Pop star Prince has been forced off stage by police during a late-night gig in his home town of Minneapolis.
Prince's late-night after-show gigs have become legendary
The musician, 49, was halfway through his set at the legendary First Avenue nightclub when he announced: "The authorities say we gotta go.
"We always listen to the authorities," he added. "I promise I'll be back."
The club, which Prince made famous in his movie Purple Rain, is allowed to stay open until 0300, but the star only took to the stage at 0245 on Sunday.
He had performed hits including I Feel For You and Controversy before police pulled the plug.
Club owner Byron Frank said officers talked to Prince's crew and allowed the singer a little extra time to wind the show down.
"It's very sad they had to do it, because everybody was having such a wonderful time," Mr Frank said.
Police sergeant ET Nelson said more than 20 officers had been working overtime to block off streets surrounding the club.
"I think it's very arrogant of him to think he can hold us here like this," he said. "The law is the law for anybody."
Prince had already played two concerts in Minneapolis before his late-night club appearance.
His first performance was at a department store, where he promoted his new cologne with a nine-song, 45-minute set.
"Minneapolis, I am home," he declared after the opening number. He later played a full concert at the Target Center arena.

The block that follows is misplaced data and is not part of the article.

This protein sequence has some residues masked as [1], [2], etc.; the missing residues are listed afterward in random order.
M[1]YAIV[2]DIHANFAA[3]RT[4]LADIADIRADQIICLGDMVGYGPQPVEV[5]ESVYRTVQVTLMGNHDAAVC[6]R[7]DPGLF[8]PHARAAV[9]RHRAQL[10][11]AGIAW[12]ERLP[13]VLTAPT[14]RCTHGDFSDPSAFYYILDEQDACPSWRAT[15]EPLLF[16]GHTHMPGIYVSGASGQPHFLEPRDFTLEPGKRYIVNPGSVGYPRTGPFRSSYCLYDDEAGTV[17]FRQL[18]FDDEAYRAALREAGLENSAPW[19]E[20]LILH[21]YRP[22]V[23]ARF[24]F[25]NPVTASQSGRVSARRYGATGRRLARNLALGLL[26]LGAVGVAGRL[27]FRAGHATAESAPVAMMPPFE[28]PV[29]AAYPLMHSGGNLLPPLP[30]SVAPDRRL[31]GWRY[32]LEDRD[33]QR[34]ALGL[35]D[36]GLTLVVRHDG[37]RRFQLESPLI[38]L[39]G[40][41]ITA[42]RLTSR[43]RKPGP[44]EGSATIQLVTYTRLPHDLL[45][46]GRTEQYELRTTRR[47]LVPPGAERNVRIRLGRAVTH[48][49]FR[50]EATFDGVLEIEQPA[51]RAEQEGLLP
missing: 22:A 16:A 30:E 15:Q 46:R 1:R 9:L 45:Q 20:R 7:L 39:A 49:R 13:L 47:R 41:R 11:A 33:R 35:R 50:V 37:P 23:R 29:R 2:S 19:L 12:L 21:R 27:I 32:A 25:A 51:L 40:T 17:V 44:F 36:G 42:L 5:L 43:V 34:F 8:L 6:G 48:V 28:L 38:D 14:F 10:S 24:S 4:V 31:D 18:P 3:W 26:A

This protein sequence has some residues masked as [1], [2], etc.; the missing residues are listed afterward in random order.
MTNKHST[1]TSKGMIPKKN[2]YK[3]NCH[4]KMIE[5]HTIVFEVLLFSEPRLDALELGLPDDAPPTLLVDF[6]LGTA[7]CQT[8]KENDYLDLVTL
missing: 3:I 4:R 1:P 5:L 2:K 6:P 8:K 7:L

The multi-instrumentalist is renowned for his late-night after-show parties, where he performs loose, extended versions of songs from his vast back catalogue.
He comes to London in August for a 21-night residency at the O2 arena. He releases his new album, Planet Earth, next week.
Prince will play his first gig at the O2 arena in London on 1 August
In the UK, the record is being given away free with The Mail On Sunday newspaper and to fans attending his concerts.
The decision to give the album away with a national newspaper sparked outcry from traditional music retailers, with HMV chief executive Simon Fox calling the move "absolutely nuts".
But on Monday HMV announced it had struck a deal to sell The Mail On Sunday in its stores.
"HMV does not condone covermounts," Mr Fox told trade magazine Music Week.
"We would obviously have wanted to stock the Prince album, but this is not a possibility."
Rival retailer Virgin said it was "stunned" by HMV's turnaround.
"It's not only retailers that suffer; the public will suffer in the long term by restricting choice on the high street," said managing director Simon Douglas.